In stark contrast to his goofy-yet-noble sidekick, Lecarde is a suave, compelling antihero. Sporting the look of a cold-hearted rogue himself, Eric’s aloofness detracts not the slightest from his spear-wielding talents. Choose to use him over flat-footed Morris and you will be able to spin your mighty lance from one side to the other and back again, ravaging enemies and protecting yourself from projectile attacks in the process. Lecarde can also utilize his grand weapon to propel himself upwards and soar to seemingly unreachable heights, a technique that in itself is yet another method of attack.

Regardless of which character you choose, an enjoyable journey that puts Konami’s ingeniousness on full display lies ahead of you. There is beauty to witness as you approach the Shrine of Atlantis, the battles you partake in versus bloodthirsty abominations reflected back at you by the gorgeous seas that lie below. There are intense challenges to overcome, as you are placed aboard an unsteady raft on a descending lake with Medusa heads soaring in for the kill. There are enemies to be slain, in the forms of howling hellhounds, gargantuan golems, and relentless cudgel-wielding demons.

And, of course, there are theatrics to indulge in. While not quite as ostentatious in presentation as Super Castlevania IV, Bloodlines contains its fair share of sequences that display the Genesis’ true technological mettle, most notably the third stage’s Leaning Tower of Pisa ascent. Make your way up the interior of the unstable tower, dodging the perennial nuisances that are the Medusa heads, and step outside on to floating platforms. Your trip will take you around the exterior of the tower, with the structure itself rotating in the background as you go. It’s a brief but beautiful scene; one never gets the impression that Konami was overly indulgent while designing this cart.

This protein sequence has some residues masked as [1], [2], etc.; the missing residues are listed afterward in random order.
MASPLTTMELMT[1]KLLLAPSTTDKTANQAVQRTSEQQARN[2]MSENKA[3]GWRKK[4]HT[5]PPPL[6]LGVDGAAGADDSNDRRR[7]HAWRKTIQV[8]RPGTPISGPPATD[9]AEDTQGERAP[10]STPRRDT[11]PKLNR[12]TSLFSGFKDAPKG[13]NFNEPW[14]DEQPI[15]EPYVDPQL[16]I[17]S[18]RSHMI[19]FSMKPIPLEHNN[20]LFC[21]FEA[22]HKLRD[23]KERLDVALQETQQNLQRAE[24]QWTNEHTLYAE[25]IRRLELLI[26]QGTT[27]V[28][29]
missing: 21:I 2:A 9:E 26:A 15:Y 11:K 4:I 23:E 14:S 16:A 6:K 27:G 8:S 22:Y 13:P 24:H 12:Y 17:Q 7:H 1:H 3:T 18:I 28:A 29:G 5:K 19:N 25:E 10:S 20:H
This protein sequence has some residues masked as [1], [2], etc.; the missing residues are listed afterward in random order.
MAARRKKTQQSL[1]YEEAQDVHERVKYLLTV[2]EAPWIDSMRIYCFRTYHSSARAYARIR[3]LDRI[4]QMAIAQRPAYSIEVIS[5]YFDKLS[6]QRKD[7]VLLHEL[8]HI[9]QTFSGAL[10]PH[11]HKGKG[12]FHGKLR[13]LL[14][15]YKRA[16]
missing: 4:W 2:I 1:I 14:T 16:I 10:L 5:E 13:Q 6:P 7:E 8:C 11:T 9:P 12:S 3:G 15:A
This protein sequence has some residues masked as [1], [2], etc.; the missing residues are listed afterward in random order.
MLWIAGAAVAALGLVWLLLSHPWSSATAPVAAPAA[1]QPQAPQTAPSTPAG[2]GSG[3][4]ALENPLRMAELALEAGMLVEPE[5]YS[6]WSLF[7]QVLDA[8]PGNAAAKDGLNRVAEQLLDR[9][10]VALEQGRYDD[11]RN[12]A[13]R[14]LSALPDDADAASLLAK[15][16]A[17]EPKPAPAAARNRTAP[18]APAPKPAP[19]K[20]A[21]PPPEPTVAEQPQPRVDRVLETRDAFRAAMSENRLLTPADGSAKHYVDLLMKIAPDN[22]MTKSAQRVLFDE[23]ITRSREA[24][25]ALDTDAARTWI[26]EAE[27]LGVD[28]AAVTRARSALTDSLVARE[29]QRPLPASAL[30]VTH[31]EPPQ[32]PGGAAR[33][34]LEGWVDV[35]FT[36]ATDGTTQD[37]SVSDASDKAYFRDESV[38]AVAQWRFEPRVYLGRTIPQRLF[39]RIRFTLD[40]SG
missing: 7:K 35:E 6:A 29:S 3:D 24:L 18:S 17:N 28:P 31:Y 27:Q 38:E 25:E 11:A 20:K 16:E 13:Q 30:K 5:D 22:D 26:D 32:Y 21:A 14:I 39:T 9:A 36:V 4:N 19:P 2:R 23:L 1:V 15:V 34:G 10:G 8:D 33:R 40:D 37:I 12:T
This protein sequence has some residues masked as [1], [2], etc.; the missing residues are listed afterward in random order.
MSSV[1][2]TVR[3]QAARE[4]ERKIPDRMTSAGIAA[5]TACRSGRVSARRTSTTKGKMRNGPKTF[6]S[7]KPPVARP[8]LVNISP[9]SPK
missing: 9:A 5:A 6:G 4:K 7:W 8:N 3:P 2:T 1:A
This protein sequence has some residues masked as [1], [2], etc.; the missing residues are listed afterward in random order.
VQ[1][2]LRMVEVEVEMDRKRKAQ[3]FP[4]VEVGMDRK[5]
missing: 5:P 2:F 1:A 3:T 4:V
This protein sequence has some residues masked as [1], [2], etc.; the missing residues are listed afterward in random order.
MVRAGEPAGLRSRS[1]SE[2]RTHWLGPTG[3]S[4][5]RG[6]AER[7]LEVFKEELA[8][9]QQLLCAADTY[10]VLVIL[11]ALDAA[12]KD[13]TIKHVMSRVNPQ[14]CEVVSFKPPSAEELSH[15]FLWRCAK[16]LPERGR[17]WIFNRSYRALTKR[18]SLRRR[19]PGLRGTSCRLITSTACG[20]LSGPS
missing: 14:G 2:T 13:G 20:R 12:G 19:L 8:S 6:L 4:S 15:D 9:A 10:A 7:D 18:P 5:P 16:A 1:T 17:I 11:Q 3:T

Playing a more prominent role in Bloodlines’ overall appeal is the game’s brilliant soundtrack. Listen to the alternating melodies of the enchanting riff and catchy bass line during the second stage’s Atlantis scene. The tracks that Konami designed for Bloodlines might not haunt you as the dirges in Super Castlevania IV had, but they will immerse you in the experience with irresistible hooks. Finally, eeriness has actually been shunned for melody. At no time is this more obvious than during the traditional trip up the moonlit stairway that leads to the final confrontation. The typical ballad of darkness is ditched for a low-key rendition of the inspirational ''Theme of Simon.'' Certainly this track lacks the upbeat punch of the rendition heard in SCIV, but then again, Konami was shooting for that very contrast. Bloodlines treads on new ground, and does so effectively.